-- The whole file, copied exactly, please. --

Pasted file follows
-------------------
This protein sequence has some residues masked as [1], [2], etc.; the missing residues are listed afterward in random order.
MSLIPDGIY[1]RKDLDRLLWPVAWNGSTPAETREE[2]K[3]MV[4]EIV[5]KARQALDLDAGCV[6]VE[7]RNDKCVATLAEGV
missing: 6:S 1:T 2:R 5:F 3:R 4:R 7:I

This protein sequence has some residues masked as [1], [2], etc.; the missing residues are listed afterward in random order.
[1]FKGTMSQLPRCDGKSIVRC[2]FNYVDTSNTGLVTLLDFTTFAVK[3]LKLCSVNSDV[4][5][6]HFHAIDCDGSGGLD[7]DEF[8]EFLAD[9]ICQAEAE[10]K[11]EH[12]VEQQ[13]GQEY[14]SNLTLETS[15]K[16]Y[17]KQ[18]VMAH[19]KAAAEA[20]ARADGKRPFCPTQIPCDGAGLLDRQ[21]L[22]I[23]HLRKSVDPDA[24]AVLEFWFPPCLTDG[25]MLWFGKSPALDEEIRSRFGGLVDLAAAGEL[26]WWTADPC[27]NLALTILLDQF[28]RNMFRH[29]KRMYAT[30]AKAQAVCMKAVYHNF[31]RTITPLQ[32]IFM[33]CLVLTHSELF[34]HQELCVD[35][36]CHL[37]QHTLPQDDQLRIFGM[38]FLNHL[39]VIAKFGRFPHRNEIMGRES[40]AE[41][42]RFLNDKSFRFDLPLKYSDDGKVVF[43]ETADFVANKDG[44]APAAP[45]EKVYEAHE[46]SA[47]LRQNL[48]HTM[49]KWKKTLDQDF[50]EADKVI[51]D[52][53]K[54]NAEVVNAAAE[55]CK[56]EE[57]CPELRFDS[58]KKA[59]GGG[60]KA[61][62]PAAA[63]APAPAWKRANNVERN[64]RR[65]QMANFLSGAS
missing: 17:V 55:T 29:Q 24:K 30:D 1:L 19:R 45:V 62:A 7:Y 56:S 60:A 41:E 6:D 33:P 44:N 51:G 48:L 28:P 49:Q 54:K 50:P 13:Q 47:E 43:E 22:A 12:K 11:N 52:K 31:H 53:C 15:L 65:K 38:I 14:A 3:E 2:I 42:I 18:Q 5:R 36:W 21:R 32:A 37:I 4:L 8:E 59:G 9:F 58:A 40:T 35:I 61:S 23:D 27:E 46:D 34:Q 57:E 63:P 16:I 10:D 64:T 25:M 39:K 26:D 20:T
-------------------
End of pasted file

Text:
This protein sequence has some residues masked as [1], [2], etc.; the missing residues are listed afterward in random order.
MSLIPDGIY[1]RKDLDRLLWPVAWNGSTPAETREE[2]K[3]MV[4]EIV[5]KARQALDLDAGCV[6]VE[7]RNDKCVATLAEGV
missing: 6:S 1:T 2:R 5:F 3:R 4:R 7:I

This protein sequence has some residues masked as [1], [2], etc.; the missing residues are listed afterward in random order.
[1]FKGTMSQLPRCDGKSIVRC[2]FNYVDTSNTGLVTLLDFTTFAVK[3]LKLCSVNSDV[4][5][6]HFHAIDCDGSGGLD[7]DEF[8]EFLAD[9]ICQAEAE[10]K[11]EH[12]VEQQ[13]GQEY[14]SNLTLETS[15]K[16]Y[17]KQ[18]VMAH[19]KAAAEA[20]ARADGKRPFCPTQIPCDGAGLLDRQ[21]L[22]I[23]HLRKSVDPDA[24]AVLEFWFPPCLTDG[25]MLWFGKSPALDEEIRSRFGGLVDLAAAGEL[26]WWTADPC[27]NLALTILLDQF[28]RNMFRH[29]KRMYAT[30]AKAQAVCMKAVYHNF[31]RTITPLQ[32]IFM[33]CLVLTHSELF[34]HQELCVD[35][36]CHL[37]QHTLPQDDQLRIFGM[38]FLNHL[39]VIAKFGRFPHRNEIMGRES[40]AE[41][42]RFLNDKSFRFDLPLKYSDDGKVVF[43]ETADFVANKDG[44]APAAP[45]EKVYEAHE[46]SA[47]LRQNL[48]HTM[49]KWKKTLDQDF[50]EADKVI[51]D[52][53]K[54]NAEVVNAAAE[55]CK[56]EE[57]CPELRFDS[58]KKA[59]GGG[60]KA[61][62]PAAA[63]APAPAWKRANNVERN[64]RR[65]QMANFLSGAS
missing: 17:V 55:T 29:Q 24:K 30:D 1:L 19:R 45:V 62:A 7:Y 56:S 60:A 41:E 6:D 33:P 44:N 51:G 48:L 28:P 49:Q 54:K 50:P 13:Q 47:E 43:E 22:A 12:K 11:N 52:K 31:H 53:C 15:L 65:K 38:I 14:A 3:E 2:I 42:I 18:Q 5:R 36:W 21:R 32:A 37:I 4:L 8:E 59:G 9:F 58:A 40:T 35:I 61:S 23:D 27:E 46:D 34:Q 57:E 63:P 16:I 10:D 64:T 25:M 39:K 26:D 20:T